The lack of bipartisanship in the polity environment brews enough hatred; shutting down any programs related to the opposition party no matter how promising they are.
Kofi Annan, former Secretary-General of the U.N. noted that bipartisanship can promote peace, unity and growth. Political parties should stand for a common goal regardless of their political views and hustle for power. Ideas can be shared and implemented with the help of the other parties.
Bipartisanship will ease congressional processes in changing, debating and making laws that can benefit the realization of SDGs.
Corruption and SDGs in Developing Countries
Corruption can also cause a lot of setbacks. Africa loses $50 billion every year due to corruption. The Sustainable Development Goal 16, Peace, Justice and Strong Institutions, covers commitments to fight corruption and encourage transparency.
Corruption impedes national development, hinders economic growth, slows or shutdown developmental programs on education, labor, healthcare, water and sanitation and leads to more poverty.
Recently, the U.K. suspended funding to Zambia after a report that $4.3 million intended for the poor population had gone missing. 17 million people in Zambia, or half of its population, live below $1.90 a day. It is important to find out how much of the monetary aid is really getting lost to corruption and the best method to curb it.
Criminalization of corruption can serve as a major tool in curbing corruption. Ruling parties must not protect corrupt public servants, especially in Africa where previous corrupt officers collude with the ruling parties in order to be shielded from scrutiny and court cases.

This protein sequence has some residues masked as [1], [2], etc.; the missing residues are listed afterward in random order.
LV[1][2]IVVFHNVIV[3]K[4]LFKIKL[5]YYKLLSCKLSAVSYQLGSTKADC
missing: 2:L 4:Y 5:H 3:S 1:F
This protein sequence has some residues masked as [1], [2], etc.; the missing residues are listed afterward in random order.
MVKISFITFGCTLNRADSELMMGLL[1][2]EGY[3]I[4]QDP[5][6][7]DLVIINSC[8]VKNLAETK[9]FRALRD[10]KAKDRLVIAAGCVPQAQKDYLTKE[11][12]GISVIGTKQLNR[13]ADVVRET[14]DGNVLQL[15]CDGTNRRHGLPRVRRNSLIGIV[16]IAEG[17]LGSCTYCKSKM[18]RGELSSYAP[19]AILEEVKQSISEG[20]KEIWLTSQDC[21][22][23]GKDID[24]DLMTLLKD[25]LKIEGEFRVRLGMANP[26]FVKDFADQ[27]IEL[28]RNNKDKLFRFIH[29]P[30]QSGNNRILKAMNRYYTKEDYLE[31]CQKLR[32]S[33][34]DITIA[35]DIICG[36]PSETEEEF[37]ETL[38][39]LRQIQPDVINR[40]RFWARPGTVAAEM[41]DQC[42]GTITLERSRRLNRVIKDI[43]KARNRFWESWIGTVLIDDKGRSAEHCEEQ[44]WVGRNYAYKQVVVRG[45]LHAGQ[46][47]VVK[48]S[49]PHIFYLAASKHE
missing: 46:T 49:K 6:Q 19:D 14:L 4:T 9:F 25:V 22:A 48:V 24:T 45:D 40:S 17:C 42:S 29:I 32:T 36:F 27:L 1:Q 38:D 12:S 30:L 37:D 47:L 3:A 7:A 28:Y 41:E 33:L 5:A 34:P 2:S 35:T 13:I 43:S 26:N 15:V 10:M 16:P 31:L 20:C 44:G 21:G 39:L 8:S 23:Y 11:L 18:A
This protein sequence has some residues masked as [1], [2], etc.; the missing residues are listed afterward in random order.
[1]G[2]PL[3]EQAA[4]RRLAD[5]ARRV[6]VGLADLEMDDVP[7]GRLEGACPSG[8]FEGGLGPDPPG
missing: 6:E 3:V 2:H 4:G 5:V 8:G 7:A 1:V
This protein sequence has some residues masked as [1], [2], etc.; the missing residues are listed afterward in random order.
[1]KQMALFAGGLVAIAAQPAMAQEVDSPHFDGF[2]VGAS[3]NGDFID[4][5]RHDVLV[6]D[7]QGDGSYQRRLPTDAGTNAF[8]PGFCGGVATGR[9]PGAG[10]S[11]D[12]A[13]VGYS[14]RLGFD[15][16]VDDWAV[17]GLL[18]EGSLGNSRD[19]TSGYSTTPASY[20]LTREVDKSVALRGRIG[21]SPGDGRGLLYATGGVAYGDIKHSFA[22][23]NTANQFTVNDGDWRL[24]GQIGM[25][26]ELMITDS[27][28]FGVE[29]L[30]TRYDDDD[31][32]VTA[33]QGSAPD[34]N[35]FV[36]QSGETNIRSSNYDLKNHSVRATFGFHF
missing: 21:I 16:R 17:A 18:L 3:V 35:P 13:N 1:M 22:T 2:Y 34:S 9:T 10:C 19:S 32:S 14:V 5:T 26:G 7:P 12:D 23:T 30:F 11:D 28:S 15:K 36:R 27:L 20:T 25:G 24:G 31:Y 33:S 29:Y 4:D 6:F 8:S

Governments must encourage transparency and promote access to national financial data and budget spending.
SDGs and Subnational Conflicts
Another factor that may impede the success of SDGs in developing countries is tribal or subnational conflicts which are still rampant in Africa and Asia.
While Asia experiences economic growth in the midst of subnational conflicts, Africa’s economy has always been affected by violent conflicts due to terrorist groups, tribal wars and minorities unrest.
Poverty will decrease when inequalities between different groups reduce as also when there are inclusive growth and participation of minorities in resource control. Combating unemployment will also lessen the high rate of conflicts in developing countries.
Domestic policies in the areas of trade, human development, agriculture, economy and climate change can reduce poverty and hunger, improve health systems, create resilient methods toward climate shocks and breed peace in societies.
It is for the central, state and local governments to take up these responsibilities to achieve the SDGs in developing countries. Civil Societies and private sectors should also see this as an opportunity to make the world a better place.
It is possible for developing countries to achieve at least 80 percent of their SDGs: it all depends on good governance and passion for humanity.